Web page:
India’s curry king in the UK
London: Lord Noon Gulam was 30 years old when he came to the UK, a young man with big dreams and little money. Within 40 years, his company was worth £124 million. Here’s his story – and his advice, as reported by grant-thornton.co.uk.
The young Gulam Noon had worked at the family business ‘Royal Sweets’ in Mumbai, learning the basics of food manufacturing, customer relationships and managing accounts. When he moved to the UK in 1966, he was determined to improve life for his family back in India and used his knowledge to set up a single shop. By 1974 the UK arm of Royal Sweets had franchises in London, Leicester and Bradford. It wasn’t long before his success caught the attention of the Taj Group, which asked him to supply confectionery to the hotel group in New York.
But it was in 1988, when Gulam launched Noon Products to supply frozen and chilled Indian ready-meals from factory to supermarket, that his business hit the tipping point for dynamic growth. His first contract was an order for £2.7 million from Birds Eye, and a deal with Lord Sainsbury, who’d been impressed with the British-Asian businessman’s honesty and upfront demeanour, soon followed.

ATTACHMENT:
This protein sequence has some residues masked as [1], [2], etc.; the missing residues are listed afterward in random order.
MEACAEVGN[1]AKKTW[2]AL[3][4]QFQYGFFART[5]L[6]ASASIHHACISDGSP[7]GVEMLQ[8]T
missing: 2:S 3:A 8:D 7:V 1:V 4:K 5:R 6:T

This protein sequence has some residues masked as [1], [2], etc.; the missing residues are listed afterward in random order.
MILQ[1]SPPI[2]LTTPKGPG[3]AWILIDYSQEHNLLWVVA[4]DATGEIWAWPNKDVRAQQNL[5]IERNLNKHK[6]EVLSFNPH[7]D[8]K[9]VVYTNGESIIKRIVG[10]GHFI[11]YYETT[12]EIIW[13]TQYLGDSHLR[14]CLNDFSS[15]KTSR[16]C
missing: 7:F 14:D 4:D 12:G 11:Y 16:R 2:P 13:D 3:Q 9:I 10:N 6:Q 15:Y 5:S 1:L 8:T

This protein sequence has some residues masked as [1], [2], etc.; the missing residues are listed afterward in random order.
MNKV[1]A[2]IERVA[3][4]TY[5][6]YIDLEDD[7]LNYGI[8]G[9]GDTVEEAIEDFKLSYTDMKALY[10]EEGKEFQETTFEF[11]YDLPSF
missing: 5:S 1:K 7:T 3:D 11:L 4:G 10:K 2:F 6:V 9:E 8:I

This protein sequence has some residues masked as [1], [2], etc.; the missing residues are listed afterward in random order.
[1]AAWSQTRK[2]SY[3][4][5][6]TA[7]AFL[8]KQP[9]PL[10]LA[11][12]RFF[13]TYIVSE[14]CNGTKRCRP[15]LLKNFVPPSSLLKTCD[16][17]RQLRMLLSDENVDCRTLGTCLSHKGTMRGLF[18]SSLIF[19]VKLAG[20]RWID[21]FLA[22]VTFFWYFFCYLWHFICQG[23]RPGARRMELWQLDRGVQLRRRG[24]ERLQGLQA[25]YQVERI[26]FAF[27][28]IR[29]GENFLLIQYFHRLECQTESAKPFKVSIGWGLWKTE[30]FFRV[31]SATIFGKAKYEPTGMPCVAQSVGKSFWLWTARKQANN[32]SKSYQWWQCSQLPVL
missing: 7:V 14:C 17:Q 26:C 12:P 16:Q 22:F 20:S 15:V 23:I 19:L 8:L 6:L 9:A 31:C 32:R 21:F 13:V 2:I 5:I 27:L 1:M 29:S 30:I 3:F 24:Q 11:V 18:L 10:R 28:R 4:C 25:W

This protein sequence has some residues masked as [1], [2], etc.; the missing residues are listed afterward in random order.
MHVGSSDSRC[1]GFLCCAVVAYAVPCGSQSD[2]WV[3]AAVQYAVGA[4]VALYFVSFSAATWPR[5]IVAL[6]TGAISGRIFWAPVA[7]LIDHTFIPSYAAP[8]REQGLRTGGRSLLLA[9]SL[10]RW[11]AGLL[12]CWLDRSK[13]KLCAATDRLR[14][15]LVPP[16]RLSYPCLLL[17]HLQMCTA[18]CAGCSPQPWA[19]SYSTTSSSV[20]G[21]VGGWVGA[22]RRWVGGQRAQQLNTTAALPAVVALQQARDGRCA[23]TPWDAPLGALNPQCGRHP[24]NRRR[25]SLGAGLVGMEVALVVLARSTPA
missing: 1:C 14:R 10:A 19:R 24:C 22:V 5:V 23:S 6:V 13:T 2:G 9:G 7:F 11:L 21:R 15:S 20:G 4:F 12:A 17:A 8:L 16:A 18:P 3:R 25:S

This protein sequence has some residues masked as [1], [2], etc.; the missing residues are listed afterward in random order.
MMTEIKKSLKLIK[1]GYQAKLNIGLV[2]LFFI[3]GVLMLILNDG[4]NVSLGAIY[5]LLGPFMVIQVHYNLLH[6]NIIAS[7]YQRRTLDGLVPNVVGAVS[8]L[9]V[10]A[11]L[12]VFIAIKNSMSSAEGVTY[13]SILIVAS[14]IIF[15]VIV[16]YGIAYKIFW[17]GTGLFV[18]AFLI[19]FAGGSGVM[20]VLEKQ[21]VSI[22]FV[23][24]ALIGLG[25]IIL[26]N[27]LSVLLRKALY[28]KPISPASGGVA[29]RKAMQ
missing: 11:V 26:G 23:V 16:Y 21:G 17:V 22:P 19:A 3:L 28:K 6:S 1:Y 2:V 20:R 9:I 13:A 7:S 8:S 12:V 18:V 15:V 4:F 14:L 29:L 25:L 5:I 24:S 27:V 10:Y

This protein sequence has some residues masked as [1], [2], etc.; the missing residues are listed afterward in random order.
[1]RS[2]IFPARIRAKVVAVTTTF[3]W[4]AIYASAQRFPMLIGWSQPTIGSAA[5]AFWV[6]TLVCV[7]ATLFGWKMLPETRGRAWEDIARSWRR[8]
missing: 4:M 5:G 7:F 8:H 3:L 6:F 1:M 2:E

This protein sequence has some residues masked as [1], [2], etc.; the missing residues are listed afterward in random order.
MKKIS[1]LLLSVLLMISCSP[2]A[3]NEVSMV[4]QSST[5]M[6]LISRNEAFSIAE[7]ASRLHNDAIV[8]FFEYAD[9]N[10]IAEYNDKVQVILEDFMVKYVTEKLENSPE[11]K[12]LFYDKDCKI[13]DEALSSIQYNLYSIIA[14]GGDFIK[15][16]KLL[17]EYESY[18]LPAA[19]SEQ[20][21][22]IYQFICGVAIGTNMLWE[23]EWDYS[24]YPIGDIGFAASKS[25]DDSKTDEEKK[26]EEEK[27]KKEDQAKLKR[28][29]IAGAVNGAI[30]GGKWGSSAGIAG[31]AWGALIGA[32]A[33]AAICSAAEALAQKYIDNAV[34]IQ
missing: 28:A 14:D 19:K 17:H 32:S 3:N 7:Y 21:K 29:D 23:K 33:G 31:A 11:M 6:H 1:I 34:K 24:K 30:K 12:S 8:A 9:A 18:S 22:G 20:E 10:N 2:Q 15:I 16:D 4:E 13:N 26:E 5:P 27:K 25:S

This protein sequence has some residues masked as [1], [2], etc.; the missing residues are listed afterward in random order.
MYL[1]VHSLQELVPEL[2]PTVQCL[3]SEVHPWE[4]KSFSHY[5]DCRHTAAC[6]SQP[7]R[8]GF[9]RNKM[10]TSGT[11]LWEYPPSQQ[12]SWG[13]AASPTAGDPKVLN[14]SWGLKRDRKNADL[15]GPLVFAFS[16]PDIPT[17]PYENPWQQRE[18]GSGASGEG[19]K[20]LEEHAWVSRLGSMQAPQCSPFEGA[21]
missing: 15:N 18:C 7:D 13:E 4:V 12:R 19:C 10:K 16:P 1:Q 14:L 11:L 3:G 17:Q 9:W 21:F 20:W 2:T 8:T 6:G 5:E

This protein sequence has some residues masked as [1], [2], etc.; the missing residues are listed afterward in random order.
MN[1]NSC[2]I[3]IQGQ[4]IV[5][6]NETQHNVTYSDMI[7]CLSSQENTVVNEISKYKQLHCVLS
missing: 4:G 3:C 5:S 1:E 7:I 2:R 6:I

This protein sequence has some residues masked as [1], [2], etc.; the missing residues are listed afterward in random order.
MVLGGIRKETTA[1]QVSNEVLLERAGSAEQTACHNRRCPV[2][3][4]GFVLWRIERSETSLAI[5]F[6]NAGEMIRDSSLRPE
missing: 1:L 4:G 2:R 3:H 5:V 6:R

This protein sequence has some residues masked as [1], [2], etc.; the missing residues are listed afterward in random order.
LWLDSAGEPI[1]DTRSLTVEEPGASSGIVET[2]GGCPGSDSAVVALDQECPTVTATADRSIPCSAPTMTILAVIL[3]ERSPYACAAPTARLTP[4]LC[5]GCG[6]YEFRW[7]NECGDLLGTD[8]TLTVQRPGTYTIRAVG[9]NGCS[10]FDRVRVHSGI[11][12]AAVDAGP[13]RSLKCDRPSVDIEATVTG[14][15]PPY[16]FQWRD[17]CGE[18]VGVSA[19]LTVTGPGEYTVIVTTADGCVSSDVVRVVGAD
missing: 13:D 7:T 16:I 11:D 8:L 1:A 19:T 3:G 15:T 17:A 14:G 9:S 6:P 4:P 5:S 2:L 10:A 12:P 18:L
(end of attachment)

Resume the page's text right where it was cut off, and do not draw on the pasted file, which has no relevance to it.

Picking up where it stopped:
In five years, Noon Products went from zero to a turnover of £16 million. Today it employs more than 1,700 people and supplies to leading supermarket outlets, as well as exporting to Europe, HK and the Middle East. In 1995, Noon Products was sold to Kerry Foods Ltd of Ireland, a division of Kerry Group plc, for £124 million.
Gulam, himself – now 76 and a life peer – is credited with being one of the first people to inspire English people to acquire a love of Indian food through the supermarket shelves, and is known as the UK’s ‘Curry King’.
We met him at a Next Generation Network event, facilitated by the UK India Business Council (UKIBC) and run in association with Grant Thornton’s Anuj Chande (pictured). The NGN events are aimed at young business leaders (under 40 years of age) interested in the UK-India business relationship – and Lord Noon offered the following advice for the entrepreneurs in the audience.
• When doing business in India, make sure you find a good partner with a good reputation. Don’t do it alone as your chances of success are greater with the right local partner on ground.
• If the market exists, go for it. The time to enter the Indian market is now not later.
• The young people in India are switched on and are hungry. India offers very sensible manpower and many exciting new opportunities for young visionary entrepreneurs.
• Be brave, honest and true to yourself and your work.
• Don’t expect to work normal hours of 9-5 as your new business will be a full-time job.
• Make footprints – it’s very important to give back and think about what you have done for others.